, Beacon Staff/strong
As a kid, I liked to pretend I was president. I belonged to an imaginary political party called Achabach and our primary concern was ensuring that the death penalty was abolished.
Besides proving that kids from D.C. play some weird make-believe games, the fact that my eight-year-old self thought that the single biggest injustice in our country was the death penalty speaks volumes about the ethically reprehensible practice of killing our criminals.
While I have held steadfast to my innocent childhood belief that all life — even that of a felon — is sacred, I understand why some people don’t.
When you grow up, you learn the true reasons why people are sentenced to death. You learn about brutal murders executed in cold blood and gruesome rapes committed without regret. You learn that some people are heartless, and it becomes more and more difficult to continue being compassionate. For many, it becomes impossible.
So let’s not talk about compassion — let’s talk facts. Either premise has the same result: The death penalty is wrong.
The case of Troy Anthony Davis, the Georgia man executed last week for allegedly killing off-duty police officer Mark MacPhail in 1989, is a microcosm for a number of issues pertaining to the death penalty. Capital punishment as an institution is racist, expensive, and — by virtue of the permanence of the punishment — unjust.
As a black man accused of killing a white man, the odds were stacked against Davis since the beginning of his trial. Individuals are much more likely to end up on death row if they are convicted of killing a white person. According to Amnesty International, the race of the murder victim is the single strongest predictor of whether or not the accused will be sentenced to death.
The U.S. General Accounting Office found that between 1976 and 1990, 77 percent of death row inmates were convicted of killing white people. That’s compared to 15 percent of whom were convicted of killing black people. This is an outrageous disparity when you consider that half of all homicides are committed against black people. Racism has perverted American juries for as long as racism has existed in America, but this gross prejudice cannot be accepted when it comes to life or death.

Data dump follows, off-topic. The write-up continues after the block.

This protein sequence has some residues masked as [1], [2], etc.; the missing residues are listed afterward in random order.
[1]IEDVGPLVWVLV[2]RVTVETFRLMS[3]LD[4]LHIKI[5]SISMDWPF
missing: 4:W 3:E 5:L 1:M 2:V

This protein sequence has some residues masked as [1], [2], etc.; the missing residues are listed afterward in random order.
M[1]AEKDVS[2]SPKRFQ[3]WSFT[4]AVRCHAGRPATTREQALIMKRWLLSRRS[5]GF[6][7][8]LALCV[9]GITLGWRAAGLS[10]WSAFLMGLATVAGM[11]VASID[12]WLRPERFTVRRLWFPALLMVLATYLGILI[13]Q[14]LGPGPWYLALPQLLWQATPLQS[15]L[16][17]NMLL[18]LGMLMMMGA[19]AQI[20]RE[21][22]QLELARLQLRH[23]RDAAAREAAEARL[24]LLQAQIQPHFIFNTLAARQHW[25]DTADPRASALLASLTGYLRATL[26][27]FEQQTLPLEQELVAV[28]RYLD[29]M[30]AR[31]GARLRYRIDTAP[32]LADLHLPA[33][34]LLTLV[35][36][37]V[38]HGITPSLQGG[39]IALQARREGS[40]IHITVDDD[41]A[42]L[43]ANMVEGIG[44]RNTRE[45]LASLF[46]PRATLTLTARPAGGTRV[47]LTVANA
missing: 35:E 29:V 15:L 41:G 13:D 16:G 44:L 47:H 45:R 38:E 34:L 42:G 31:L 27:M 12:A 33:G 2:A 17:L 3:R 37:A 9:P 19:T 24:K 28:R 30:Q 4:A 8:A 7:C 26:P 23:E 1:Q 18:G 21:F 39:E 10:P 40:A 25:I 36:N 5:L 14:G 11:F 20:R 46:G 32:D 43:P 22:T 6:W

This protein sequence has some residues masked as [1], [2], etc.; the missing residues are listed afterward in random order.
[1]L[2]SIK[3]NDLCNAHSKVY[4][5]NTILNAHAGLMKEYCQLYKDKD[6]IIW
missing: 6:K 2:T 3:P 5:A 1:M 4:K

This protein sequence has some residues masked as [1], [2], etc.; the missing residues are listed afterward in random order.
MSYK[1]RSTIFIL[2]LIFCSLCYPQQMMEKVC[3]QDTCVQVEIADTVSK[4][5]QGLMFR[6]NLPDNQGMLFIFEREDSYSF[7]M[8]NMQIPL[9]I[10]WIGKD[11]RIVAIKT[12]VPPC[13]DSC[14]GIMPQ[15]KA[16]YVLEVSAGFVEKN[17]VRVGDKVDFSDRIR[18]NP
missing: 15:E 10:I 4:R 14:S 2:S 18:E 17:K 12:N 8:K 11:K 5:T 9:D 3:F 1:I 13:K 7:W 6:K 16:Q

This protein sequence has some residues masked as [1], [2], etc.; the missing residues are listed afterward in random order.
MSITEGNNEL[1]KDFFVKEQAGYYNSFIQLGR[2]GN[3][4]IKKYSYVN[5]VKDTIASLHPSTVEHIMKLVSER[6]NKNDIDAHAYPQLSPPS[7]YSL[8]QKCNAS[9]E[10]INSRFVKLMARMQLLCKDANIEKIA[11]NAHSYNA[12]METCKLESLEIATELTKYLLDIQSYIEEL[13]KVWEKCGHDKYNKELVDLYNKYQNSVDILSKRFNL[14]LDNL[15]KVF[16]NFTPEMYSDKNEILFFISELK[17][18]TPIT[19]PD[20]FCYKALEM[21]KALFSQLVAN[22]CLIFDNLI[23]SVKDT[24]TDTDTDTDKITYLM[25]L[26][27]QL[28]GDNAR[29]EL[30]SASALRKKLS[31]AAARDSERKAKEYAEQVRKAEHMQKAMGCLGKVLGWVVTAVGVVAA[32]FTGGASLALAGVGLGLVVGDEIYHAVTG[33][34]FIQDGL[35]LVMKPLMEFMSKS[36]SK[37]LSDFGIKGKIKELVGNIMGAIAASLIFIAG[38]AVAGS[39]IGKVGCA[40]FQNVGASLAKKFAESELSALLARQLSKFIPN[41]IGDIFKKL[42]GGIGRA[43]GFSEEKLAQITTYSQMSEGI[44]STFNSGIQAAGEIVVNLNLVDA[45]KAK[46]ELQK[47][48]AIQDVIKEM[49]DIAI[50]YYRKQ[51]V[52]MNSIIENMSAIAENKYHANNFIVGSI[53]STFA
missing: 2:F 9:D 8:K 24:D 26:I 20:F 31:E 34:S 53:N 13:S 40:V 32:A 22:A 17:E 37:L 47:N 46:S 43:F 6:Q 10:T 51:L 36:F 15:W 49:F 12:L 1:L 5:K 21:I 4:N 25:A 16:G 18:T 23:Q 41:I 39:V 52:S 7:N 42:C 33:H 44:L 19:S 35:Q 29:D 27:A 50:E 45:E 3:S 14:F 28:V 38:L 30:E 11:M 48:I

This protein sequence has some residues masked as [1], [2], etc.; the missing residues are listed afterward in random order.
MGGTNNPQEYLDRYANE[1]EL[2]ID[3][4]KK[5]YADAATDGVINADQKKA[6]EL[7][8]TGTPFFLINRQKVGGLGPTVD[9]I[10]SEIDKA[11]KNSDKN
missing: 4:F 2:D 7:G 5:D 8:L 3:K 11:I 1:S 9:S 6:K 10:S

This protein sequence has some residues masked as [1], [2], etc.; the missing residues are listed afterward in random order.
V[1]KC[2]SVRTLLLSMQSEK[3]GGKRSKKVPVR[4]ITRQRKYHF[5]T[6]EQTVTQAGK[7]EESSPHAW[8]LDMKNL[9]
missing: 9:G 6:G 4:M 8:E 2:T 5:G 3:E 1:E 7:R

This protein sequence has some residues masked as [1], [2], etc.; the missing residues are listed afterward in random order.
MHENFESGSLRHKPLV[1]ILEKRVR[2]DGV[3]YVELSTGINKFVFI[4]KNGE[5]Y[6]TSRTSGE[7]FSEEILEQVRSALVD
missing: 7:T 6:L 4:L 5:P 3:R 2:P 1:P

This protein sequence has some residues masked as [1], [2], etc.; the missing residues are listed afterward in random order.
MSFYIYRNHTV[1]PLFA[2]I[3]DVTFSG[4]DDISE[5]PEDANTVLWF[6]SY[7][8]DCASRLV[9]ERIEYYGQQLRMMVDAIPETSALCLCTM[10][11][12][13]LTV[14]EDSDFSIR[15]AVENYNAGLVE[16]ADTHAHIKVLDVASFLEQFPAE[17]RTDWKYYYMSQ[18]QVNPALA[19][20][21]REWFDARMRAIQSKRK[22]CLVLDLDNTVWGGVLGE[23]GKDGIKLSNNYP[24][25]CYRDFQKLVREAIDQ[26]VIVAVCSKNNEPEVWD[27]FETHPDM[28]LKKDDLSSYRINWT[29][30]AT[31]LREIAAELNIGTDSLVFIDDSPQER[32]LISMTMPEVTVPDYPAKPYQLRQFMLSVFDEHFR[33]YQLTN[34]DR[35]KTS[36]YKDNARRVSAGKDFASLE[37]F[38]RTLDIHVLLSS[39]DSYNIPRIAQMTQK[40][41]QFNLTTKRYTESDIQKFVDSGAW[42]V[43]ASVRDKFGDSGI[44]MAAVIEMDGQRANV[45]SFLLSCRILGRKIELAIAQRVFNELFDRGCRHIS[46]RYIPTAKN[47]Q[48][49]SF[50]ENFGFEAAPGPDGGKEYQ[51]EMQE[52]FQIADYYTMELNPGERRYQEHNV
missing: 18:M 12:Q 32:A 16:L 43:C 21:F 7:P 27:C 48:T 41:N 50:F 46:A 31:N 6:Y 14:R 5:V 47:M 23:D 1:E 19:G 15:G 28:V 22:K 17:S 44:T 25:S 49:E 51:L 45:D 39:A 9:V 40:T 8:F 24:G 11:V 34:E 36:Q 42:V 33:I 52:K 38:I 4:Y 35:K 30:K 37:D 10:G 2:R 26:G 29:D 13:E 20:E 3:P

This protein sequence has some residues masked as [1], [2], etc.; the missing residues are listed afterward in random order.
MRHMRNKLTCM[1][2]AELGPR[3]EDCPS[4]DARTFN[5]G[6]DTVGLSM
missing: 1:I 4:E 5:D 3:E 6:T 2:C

Neither can the inescapable burden of uncertainty. Since 1973, over 130 individuals have been released from death row due to evidence confirming their innocence. That means that more than 130 sons or daughters have sat incarcerated as their loved ones waited, sometimes for decades, until their innocence was proven.
Worse is imagining how many death row inmates’ innocence was never proven — people like Troy Davis. Doubt concerning Davis’ guilt has caused high profile leaders like former President Jimmy Carter to speak out against his execution. But despite compelling evidence, Davis took his last breath strapped to a gurney after being given a lethal injection.
Beyond a reasonable doubt, the state of Georgia did not save any money by executing Troy Davis instead of having him serve a life sentence.
A common misconception is that the death penalty is a cheap alternative to life in prison. But according to Amnesty International, because death penalty cases have separate trials for conviction and sentencing, investigative costs are generally higher. Additionally, death penalty trials that result in a non-death sentence require taxpayers to pay for both the extra costs of the initial capital trial and any cost of then incarcerating or retrying the offender later.
Death penalty cases are exorbitantly expensive. A Dec. 2003 survey by the Kansas Legislative Post Audit discovered that an execution costs an average of $1.26 million, whereas life imprisonment costs $740,000. Requiring the state to pay hundreds of thousands of dollars more for the benefit of killing a criminal is an unnecessary and unwise use of tax dollars.
Some argue that the death penalty, for all its flaws, must be preserved for its power to deter violent crimes. But the perception that capital punishment is an effective crime prevention measure is baseless. According to FBI data, states without capital punishment have murder rates equal to or lower than those states that enforce it.
Troy Davis’ death has brought capital punishment to the national spotlight. He is, however, destined to be but another blip in capital punishment’s sordid history. After a few weeks, his case will fade from our collective memory just like the Lawyer Johnson, Peter Limone, and Laurence Adams cases have. These three men served 11, 33, and 30 years respectively on death row in Massachusetts before being exonerated, but their names and their stories have been largely forgotten.
The death penalty cannot be seen as just an ethical argument brought up every few months with a high-profile case, because whether you believe capital punishment is right or wrong, there’s no arguing that the system isn’t without flaws. And a flawed system should not determine a man’s life or death.
emCarly Loman is a sophomore political communication and writing, literature, and publishing double major and the assistant opinion editor of the Beacon. She can be reached at firstname.lastname@example.org/em